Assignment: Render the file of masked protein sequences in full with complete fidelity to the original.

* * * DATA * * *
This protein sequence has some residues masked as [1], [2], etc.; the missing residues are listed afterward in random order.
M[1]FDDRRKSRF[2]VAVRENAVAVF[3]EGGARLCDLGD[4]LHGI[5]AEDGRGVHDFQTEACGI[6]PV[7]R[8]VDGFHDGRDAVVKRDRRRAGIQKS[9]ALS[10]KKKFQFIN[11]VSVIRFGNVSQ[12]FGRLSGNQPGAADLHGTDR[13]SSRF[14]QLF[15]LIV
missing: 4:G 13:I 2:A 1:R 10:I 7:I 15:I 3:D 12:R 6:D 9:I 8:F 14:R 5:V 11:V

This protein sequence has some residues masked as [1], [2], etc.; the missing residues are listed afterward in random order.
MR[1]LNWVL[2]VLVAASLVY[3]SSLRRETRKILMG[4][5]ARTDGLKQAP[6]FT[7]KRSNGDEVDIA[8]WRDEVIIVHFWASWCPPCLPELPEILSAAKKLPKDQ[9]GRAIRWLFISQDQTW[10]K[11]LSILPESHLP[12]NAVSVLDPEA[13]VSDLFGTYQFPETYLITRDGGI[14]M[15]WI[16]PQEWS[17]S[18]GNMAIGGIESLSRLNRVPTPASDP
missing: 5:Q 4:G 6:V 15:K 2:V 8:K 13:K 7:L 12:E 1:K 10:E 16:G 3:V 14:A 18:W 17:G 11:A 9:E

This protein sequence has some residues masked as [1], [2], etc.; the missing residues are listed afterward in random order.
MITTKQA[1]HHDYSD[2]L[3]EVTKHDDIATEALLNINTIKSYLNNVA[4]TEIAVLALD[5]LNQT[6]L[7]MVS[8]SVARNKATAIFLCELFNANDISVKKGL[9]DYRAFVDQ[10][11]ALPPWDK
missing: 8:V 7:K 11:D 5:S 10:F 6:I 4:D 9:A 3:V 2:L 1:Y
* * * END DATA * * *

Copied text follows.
This protein sequence has some residues masked as [1], [2], etc.; the missing residues are listed afterward in random order.
M[1]FDDRRKSRF[2]VAVRENAVAVF[3]EGGARLCDLGD[4]LHGI[5]AEDGRGVHDFQTEACGI[6]PV[7]R[8]VDGFHDGRDAVVKRDRRRAGIQKS[9]ALS[10]KKKFQFIN[11]VSVIRFGNVSQ[12]FGRLSGNQPGAADLHGTDR[13]SSRF[14]QLF[15]LIV
missing: 4:G 13:I 2:A 1:R 10:I 7:I 15:I 3:D 12:R 6:D 9:I 8:F 14:R 5:V 11:V

This protein sequence has some residues masked as [1], [2], etc.; the missing residues are listed afterward in random order.
MR[1]LNWVL[2]VLVAASLVY[3]SSLRRETRKILMG[4][5]ARTDGLKQAP[6]FT[7]KRSNGDEVDIA[8]WRDEVIIVHFWASWCPPCLPELPEILSAAKKLPKDQ[9]GRAIRWLFISQDQTW[10]K[11]LSILPESHLP[12]NAVSVLDPEA[13]VSDLFGTYQFPETYLITRDGGI[14]M[15]WI[16]PQEWS[17]S[18]GNMAIGGIESLSRLNRVPTPASDP
missing: 5:Q 4:G 6:V 15:K 2:V 8:K 13:K 7:L 12:E 1:K 10:E 16:G 3:V 14:A 18:W 17:G 11:A 9:E

This protein sequence has some residues masked as [1], [2], etc.; the missing residues are listed afterward in random order.
MITTKQA[1]HHDYSD[2]L[3]EVTKHDDIATEALLNINTIKSYLNNVA[4]TEIAVLALD[5]LNQT[6]L[7]MVS[8]SVARNKATAIFLCELFNANDISVKKGL[9]DYRAFVDQ[10][11]ALPPWDK
missing: 8:V 7:K 11:D 5:S 10:F 6:I 4:D 9:A 3:V 2:L 1:Y